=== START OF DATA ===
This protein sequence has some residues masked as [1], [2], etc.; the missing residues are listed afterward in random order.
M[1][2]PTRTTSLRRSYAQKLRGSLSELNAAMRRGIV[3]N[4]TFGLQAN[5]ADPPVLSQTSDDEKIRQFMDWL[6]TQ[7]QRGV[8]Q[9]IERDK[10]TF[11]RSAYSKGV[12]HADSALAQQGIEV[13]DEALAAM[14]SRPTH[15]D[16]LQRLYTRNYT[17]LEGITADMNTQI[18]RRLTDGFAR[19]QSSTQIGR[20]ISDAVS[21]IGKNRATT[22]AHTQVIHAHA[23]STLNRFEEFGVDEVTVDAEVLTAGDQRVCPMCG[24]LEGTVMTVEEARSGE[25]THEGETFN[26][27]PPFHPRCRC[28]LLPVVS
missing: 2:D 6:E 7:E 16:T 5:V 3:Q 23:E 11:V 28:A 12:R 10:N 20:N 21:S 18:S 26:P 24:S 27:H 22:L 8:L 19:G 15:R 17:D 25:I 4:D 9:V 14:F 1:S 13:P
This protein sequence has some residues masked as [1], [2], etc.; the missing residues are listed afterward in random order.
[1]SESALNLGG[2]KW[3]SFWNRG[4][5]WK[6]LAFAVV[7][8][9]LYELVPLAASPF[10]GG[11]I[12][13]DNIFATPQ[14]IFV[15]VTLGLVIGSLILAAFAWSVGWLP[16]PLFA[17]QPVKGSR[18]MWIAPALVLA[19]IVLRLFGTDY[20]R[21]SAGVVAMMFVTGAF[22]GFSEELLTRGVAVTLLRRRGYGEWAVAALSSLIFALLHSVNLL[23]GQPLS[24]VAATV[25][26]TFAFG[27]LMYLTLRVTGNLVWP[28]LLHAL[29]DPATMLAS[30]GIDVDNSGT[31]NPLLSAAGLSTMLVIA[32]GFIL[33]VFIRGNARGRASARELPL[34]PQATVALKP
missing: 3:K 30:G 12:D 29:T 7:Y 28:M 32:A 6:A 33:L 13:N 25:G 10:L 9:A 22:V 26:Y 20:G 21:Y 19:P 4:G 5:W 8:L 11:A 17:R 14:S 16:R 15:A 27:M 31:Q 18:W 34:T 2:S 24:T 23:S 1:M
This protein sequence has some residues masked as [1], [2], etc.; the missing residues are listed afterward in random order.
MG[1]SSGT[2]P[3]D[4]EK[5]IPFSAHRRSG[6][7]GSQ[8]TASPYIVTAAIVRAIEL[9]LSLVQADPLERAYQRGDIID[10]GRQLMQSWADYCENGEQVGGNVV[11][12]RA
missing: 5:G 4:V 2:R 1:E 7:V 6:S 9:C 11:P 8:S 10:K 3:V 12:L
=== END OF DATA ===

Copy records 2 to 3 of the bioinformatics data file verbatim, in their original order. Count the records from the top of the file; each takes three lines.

This protein sequence has some residues masked as [1], [2], etc.; the missing residues are listed afterward in random order.
[1]SESALNLGG[2]KW[3]SFWNRG[4][5]WK[6]LAFAVV[7][8][9]LYELVPLAASPF[10]GG[11]I[12][13]DNIFATPQ[14]IFV[15]VTLGLVIGSLILAAFAWSVGWLP[16]PLFA[17]QPVKGSR[18]MWIAPALVLA[19]IVLRLFGTDY[20]R[21]SAGVVAMMFVTGAF[22]GFSEELLTRGVAVTLLRRRGYGEWAVAALSSLIFALLHSVNLL[23]GQPLS[24]VAATV[25][26]TFAFG[27]LMYLTLRVTGNLVWP[28]LLHAL[29]DPATMLAS[30]GIDVDNSGT[31]NPLLSAAGLSTMLVIA[32]GFIL[33]VFIRGNARGRASARELPL[34]PQATVALKP
missing: 3:K 30:G 12:D 29:T 7:Y 28:M 32:A 6:A 33:L 13:N 25:G 10:L 9:A 22:V 26:Y 20:G 21:Y 19:P 4:G 5:W 8:L 11:A 17:R 14:S 16:R 15:A 27:M 31:Q 18:W 34:T 2:S 24:T 23:S 1:M
This protein sequence has some residues masked as [1], [2], etc.; the missing residues are listed afterward in random order.
MG[1]SSGT[2]P[3]D[4]EK[5]IPFSAHRRSG[6][7]GSQ[8]TASPYIVTAAIVRAIEL[9]LSLVQADPLERAYQRGDIID[10]GRQLMQSWADYCENGEQVGGNVV[11][12]RA
missing: 5:G 4:V 2:R 1:E 7:V 6:S 9:C 11:P 8:S 10:K 3:V 12:L